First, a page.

Are We This Close?
Friendships are precious, are they not? Who but a friend will listen to our troubles, dole out tough love when we need it, and like us in spite of our imperfections? No one, that’s who. Friends are always there when we need them. Sometimes, they know us even better than we know ourselves.
The Curmudgeon is blessed with a lot of friends—two thousand, five hundred and eighty-eight to be exact. That’s according to Facebook, a site that offers daily visual evidence of just how rich I am in fraternal companions.
I’m embarrassed to admit it, but with that many dear, dear friends in my life, it’s difficult to remember how, when, or where we all met. If the truth be told (and I fear it must), there are some friends that I can’t place for the life of me. Perhaps it’s my advanced age affecting my memory. Perhaps it just a liability that comes of having such a wide social circle. Still, I’m fairly certain I’ve never been to Somalia, Nigeria, or the Netherlands. And yet…it seems…I have friends in those places. I’ve been meaning to reach out and ask some of those pals of mine to remind me how it began, this friendship of ours. I feel silly even asking. But surely one of us must be able to recall. After all, it says right there on my page that we’ve been friends for some time now. I'll bet there are some great old stories that have simply slipped my mind.
I suppose that a few of us must have lost touch at some point—perhaps more than a few of us—maybe even most of us. And no matter how long I stare at the faces of those friends or study their profiles, nary a memory is dislodged. It's not my intent to disparage these great relationships that have so enhanced my existence. But since I can't recall a single conversation with anyone in this particular subset of my two thousand, five hundred and eighty-eight friends—the ones I can't remember—well I hate to say it…I don’t think most of them could be relied upon for a ride to the airport (especially that one fellow in Peru). And I’m not at all sure I’d trust any them to feed my cat were I to leave town.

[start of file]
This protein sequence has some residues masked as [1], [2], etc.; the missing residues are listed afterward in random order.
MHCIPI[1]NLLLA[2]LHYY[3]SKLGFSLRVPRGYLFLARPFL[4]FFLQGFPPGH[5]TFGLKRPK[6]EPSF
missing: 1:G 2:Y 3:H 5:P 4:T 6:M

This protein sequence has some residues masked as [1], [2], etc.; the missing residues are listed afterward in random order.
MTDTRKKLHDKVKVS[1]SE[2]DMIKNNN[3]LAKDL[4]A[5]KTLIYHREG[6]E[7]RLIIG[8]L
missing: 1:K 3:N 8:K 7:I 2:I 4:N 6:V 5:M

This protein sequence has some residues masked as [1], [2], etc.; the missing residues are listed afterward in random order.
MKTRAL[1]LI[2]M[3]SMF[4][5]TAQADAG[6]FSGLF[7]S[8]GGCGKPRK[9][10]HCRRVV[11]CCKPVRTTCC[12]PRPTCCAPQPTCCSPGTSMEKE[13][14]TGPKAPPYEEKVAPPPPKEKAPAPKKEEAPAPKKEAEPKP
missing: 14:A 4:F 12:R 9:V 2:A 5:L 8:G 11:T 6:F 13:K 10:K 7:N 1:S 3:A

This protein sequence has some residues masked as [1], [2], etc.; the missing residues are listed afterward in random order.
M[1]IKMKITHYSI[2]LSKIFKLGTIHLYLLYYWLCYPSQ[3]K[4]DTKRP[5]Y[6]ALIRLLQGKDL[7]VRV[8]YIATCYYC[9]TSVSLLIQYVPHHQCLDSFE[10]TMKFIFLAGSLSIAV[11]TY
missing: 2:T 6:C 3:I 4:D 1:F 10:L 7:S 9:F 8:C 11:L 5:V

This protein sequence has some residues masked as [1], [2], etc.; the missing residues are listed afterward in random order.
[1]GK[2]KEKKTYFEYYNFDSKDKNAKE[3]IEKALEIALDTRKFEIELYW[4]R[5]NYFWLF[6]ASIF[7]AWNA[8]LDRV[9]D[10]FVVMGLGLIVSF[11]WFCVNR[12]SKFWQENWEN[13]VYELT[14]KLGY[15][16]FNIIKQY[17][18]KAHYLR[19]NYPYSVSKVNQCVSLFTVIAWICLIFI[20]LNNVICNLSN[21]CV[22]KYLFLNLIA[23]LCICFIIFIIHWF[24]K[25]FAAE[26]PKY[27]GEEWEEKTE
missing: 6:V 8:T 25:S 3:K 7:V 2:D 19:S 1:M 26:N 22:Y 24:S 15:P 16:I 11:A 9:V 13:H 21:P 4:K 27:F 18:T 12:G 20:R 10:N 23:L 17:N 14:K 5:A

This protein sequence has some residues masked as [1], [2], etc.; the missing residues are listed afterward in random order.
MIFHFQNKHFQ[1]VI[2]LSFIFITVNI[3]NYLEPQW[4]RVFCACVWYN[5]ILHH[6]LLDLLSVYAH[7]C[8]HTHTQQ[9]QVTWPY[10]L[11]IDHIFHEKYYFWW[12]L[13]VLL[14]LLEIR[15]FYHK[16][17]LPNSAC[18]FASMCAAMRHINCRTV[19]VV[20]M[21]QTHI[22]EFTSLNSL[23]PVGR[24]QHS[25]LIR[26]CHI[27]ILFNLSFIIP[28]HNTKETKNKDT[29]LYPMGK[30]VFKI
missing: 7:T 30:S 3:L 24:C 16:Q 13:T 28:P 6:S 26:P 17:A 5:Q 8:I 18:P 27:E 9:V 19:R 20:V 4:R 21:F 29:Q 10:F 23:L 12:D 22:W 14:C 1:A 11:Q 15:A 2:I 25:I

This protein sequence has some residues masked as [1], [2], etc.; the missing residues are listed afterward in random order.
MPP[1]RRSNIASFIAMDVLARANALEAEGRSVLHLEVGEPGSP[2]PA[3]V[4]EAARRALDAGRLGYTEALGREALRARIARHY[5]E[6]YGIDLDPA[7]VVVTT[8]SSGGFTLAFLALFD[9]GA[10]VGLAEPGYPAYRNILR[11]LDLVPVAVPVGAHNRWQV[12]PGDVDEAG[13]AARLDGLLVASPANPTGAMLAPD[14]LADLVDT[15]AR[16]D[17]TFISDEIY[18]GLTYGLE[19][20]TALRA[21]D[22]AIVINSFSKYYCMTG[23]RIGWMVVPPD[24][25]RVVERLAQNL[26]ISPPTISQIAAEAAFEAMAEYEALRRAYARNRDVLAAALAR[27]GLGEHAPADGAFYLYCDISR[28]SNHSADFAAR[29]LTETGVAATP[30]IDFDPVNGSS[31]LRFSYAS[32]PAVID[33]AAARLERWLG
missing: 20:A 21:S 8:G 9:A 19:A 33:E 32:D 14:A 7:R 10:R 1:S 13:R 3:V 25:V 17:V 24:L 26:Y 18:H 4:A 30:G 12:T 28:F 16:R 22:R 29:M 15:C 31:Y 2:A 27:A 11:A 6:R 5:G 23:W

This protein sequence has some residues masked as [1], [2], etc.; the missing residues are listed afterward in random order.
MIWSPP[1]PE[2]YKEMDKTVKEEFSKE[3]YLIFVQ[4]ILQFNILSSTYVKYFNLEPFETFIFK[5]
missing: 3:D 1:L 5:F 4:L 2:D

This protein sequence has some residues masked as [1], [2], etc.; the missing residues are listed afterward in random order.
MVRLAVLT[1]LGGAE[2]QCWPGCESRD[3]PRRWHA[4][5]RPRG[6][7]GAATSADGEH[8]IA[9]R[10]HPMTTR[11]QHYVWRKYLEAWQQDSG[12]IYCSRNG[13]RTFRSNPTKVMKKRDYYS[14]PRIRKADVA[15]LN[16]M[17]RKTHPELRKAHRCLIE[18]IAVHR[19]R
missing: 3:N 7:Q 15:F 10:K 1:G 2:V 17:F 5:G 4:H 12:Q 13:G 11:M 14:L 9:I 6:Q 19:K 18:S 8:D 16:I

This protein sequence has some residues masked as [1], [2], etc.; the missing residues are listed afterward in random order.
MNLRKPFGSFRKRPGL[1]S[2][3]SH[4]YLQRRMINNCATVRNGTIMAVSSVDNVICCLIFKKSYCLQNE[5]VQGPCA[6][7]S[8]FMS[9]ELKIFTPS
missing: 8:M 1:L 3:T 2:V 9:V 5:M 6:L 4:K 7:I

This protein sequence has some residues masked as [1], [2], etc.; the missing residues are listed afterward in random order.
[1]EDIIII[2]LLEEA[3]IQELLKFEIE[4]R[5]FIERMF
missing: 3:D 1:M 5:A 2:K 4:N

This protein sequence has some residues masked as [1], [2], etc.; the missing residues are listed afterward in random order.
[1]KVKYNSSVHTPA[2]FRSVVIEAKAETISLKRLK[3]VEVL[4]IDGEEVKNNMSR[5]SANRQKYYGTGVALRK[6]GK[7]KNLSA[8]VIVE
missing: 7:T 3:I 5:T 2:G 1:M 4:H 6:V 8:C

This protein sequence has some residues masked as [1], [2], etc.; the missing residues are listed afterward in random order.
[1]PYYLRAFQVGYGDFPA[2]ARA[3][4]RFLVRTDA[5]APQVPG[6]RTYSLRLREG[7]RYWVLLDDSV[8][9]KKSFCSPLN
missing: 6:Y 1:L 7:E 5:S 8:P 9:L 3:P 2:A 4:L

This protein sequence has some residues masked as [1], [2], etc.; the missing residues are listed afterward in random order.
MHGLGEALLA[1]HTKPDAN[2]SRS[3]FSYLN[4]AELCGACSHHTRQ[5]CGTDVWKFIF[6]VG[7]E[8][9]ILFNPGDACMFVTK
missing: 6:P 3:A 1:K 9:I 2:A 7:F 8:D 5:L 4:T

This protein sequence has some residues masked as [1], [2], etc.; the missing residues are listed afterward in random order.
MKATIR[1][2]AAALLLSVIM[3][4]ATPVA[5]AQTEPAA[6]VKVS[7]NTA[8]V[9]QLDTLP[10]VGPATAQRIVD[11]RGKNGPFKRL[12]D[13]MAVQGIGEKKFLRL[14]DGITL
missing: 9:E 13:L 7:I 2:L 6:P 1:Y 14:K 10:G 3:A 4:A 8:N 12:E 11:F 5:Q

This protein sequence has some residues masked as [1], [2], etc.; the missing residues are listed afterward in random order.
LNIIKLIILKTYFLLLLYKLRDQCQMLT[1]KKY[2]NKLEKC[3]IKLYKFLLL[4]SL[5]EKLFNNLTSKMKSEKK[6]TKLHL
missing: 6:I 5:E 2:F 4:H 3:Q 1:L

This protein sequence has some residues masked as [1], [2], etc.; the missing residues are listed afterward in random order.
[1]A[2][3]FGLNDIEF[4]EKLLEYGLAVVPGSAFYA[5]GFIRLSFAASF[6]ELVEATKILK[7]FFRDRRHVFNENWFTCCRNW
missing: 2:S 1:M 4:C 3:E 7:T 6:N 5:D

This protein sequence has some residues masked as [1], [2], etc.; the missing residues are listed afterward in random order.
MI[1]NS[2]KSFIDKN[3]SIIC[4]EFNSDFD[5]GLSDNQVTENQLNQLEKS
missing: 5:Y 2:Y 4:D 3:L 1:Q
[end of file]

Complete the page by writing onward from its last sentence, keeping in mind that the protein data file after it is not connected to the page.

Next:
Ha! Some friends they are, staring at me from my computer screen with their smiling, unfamiliar faces but never thinking to send a card or even a text on my birthday. Why, they behave as if we were total strangers. I don’t even know their latest workplace gossip—or even if they have workplaces. We really do need to catch up one of these days.
It all leads me to wonder what it means to be friends with someone. More to the point, I find myself wondering what it means to be so-called “Facebook friends,” “Instagram friends,” or “Twitter friends.” These are terms that were only recently coined to describe (it would seem) friends who aren’t friends at all—in some cases, friends with whom one has not exchanged so much as a digitally transmitted word. It’s a bit of a strange relationship category, isn’t it? What place do these non-friend friends hold in our lives, and why are they there? It’s said that one can never have too many friends. But surely, one can have too many Facebook friends. (That is an actual fact, as Facebook will cut subscribers off at five thousand. If you reach that level of popularity, it’s no more friends for you, friend.)
But why do these people want to be my unintroduced friends? Since I’m not especially fond of people in general, as a species, I’m completely flummoxed by the huge numbers that appear on my social media accounts. Given my disapproving nature, even if I were to meet these mysterious alleged comrades, I’m quite certain I would not care for most of them. It seems I’ll never have the opportunity to test that theory on a grand scale. But if I ever make it to Chemnitz, Germany, I’m going to have a few questions for my old buddy Ahmed ALzarouq Algaddafi.